Young people who did not get earlier fair shots need continued and coordinated supports as they transition to adulthood. The large numbers of such young people and the limited availability of high-quality alternatives to college for skill building in the United States are important impediments that must be overcome if pathways are to be opened for all youth.

Opportunity to Do Better 

Creating opportunities that engage young people once they become disconnected is the focus of many publicly and privately funded programs across the United States. The American Institutes for Research (AIR) reviewed the published research evidence on nine rigorously studied programs that serve opportunity youth to help inform our self-funded, equity-focused investments. These programs are organized into two size categories:

  • Large, comprehensive programs that are national in scope (i.e., serve a large number of youth, have multiple U.S. sites, and offer a comprehensive set of services)—for example, Job Corps, Youth Corps, YouthBuild, National Guard Youth ChalleNGe, and Year Up; and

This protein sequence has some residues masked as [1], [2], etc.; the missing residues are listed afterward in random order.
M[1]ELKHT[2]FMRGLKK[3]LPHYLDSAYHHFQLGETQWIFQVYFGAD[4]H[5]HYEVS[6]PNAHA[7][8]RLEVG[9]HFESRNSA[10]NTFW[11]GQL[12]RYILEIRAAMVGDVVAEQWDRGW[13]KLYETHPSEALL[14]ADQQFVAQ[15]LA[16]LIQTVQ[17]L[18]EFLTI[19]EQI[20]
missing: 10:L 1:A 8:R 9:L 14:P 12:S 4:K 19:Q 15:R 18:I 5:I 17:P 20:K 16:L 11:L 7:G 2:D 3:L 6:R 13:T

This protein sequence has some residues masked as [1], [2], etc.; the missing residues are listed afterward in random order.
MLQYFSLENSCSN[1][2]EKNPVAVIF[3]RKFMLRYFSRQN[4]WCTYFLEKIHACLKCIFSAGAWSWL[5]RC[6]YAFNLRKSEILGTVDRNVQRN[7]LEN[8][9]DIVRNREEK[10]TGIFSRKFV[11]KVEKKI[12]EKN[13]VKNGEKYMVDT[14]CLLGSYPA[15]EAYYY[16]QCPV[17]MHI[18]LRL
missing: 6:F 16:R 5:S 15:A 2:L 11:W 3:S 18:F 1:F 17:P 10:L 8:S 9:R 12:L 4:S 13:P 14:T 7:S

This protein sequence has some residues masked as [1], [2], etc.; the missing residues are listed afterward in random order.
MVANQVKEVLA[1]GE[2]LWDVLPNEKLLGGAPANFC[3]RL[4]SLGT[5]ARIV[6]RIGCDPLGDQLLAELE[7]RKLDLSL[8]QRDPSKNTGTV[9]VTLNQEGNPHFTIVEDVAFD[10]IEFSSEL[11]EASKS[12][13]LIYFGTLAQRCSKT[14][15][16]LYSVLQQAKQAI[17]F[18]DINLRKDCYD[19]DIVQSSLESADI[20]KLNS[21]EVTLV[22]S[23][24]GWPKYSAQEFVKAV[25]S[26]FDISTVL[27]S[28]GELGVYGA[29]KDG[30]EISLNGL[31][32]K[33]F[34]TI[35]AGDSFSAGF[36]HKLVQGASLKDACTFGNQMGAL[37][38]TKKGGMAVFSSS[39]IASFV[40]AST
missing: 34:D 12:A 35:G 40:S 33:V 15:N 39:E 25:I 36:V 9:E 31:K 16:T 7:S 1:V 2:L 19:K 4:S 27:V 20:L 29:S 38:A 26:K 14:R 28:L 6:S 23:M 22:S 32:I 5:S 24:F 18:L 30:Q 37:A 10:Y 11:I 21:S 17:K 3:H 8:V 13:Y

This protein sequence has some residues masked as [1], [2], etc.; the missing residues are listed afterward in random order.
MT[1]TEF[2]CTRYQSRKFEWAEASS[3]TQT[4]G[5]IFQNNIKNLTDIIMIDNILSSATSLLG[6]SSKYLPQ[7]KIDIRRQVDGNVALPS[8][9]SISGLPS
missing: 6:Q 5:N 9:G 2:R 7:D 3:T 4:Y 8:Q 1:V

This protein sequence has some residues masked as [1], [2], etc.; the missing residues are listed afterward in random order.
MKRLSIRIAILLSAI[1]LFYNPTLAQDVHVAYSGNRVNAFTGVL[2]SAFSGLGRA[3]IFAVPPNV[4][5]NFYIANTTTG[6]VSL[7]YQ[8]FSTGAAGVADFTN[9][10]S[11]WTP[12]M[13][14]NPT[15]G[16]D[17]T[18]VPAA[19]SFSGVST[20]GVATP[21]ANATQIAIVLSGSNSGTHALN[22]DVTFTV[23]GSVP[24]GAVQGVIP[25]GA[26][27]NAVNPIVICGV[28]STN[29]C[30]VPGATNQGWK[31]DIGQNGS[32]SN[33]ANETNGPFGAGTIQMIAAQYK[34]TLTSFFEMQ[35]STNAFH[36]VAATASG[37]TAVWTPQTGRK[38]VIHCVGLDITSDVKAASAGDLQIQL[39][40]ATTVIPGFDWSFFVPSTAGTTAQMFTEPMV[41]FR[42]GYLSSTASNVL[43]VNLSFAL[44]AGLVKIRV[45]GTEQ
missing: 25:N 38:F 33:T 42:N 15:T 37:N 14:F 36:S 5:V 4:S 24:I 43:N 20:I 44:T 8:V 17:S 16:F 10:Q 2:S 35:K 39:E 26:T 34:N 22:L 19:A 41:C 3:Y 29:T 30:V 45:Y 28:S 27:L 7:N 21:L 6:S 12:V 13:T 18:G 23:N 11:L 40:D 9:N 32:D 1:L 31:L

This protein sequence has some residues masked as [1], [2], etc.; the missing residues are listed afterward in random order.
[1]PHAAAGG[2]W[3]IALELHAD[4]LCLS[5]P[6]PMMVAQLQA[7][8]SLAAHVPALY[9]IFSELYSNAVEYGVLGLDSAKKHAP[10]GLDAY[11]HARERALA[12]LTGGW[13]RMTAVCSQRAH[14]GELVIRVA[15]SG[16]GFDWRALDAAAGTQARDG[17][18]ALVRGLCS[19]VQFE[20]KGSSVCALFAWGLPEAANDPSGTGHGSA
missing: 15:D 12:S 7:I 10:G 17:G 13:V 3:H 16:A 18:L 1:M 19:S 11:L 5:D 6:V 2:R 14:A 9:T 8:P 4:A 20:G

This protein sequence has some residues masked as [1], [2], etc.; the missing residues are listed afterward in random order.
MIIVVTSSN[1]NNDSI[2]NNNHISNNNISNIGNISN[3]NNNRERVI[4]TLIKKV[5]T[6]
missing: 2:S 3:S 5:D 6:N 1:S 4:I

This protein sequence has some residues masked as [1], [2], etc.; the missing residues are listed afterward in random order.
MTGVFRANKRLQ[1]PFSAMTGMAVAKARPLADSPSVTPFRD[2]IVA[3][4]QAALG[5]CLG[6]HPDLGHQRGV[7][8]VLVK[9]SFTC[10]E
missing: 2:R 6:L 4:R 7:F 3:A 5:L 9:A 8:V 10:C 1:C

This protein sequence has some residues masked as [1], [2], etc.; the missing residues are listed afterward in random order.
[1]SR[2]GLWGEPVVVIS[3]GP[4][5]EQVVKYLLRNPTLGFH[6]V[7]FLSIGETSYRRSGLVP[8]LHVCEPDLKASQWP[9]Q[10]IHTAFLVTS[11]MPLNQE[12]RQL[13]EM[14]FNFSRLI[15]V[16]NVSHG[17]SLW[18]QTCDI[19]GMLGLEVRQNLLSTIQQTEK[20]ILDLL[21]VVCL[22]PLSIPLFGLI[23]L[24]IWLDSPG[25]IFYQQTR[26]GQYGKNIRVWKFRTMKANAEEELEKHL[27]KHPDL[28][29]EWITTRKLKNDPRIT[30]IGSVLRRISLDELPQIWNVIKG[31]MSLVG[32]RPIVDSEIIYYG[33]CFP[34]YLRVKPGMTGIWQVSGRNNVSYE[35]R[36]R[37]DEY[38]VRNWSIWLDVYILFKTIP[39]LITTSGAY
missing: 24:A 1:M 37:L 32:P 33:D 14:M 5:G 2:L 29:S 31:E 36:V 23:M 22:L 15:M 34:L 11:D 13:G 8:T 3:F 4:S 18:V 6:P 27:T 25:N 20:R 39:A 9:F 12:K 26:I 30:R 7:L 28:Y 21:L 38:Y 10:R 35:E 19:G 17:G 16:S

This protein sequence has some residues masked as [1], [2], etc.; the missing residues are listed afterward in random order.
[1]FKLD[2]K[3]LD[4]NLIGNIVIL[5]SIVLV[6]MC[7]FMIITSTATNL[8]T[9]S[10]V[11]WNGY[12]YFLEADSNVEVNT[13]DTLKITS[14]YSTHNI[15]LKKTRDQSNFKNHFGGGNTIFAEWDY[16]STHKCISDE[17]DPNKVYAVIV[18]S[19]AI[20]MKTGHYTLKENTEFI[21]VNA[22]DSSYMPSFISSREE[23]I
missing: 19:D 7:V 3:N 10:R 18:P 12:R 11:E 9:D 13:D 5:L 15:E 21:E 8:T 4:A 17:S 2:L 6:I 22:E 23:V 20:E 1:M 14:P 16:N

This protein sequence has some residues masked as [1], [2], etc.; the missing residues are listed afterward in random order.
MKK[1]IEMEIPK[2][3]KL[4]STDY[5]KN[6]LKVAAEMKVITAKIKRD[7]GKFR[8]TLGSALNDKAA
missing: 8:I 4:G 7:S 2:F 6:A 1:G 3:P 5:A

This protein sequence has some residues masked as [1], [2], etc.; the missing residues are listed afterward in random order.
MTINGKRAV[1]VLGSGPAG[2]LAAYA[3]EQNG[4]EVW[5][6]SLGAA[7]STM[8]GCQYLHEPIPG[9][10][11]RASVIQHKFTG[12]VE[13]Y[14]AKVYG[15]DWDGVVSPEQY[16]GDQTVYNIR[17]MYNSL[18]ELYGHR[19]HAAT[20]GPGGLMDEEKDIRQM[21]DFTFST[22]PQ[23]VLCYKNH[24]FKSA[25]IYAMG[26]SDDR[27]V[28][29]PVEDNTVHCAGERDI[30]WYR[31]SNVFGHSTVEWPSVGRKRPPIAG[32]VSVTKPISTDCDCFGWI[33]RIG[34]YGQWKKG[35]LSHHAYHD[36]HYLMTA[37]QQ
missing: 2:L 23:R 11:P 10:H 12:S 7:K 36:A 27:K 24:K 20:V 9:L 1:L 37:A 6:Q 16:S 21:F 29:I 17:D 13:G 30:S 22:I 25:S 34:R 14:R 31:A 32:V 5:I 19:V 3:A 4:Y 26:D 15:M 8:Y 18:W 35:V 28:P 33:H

• Smaller, more focused programs (i.e., ones that serve smaller numbers of youth and offer limited services and shorter program duration)—for example, LaGuardia’s GED Bridge to Health and Business; Linking Innovation, Knowledge, and Employment (@LIKE); Young Adult Internship Program (YAIP); and Los Angeles Reconnections Center Academy (LARCA).

Larger programs with the most comprehensive sets of services are designed to address young people’s many barriers by arranging immediate re-engagement with school and work. However, the benefits of these programs tend to fade over time, so it is critical to consider how programs might provide sustained, longer-term benefits. More focused programs studied showed positive results, but only for a limited set of outcomes. Unlike comprehensive programs, many targeted programs focus either on re-enrollment in school or on work or vocational training, but not both. Also, most of the focused programs have extensive entrance requirements, including things like academic or physical or mental “fitness” assessments and interviews. These programs’ selective nature excludes the hardest-to-reach and most vulnerable young people from programming options.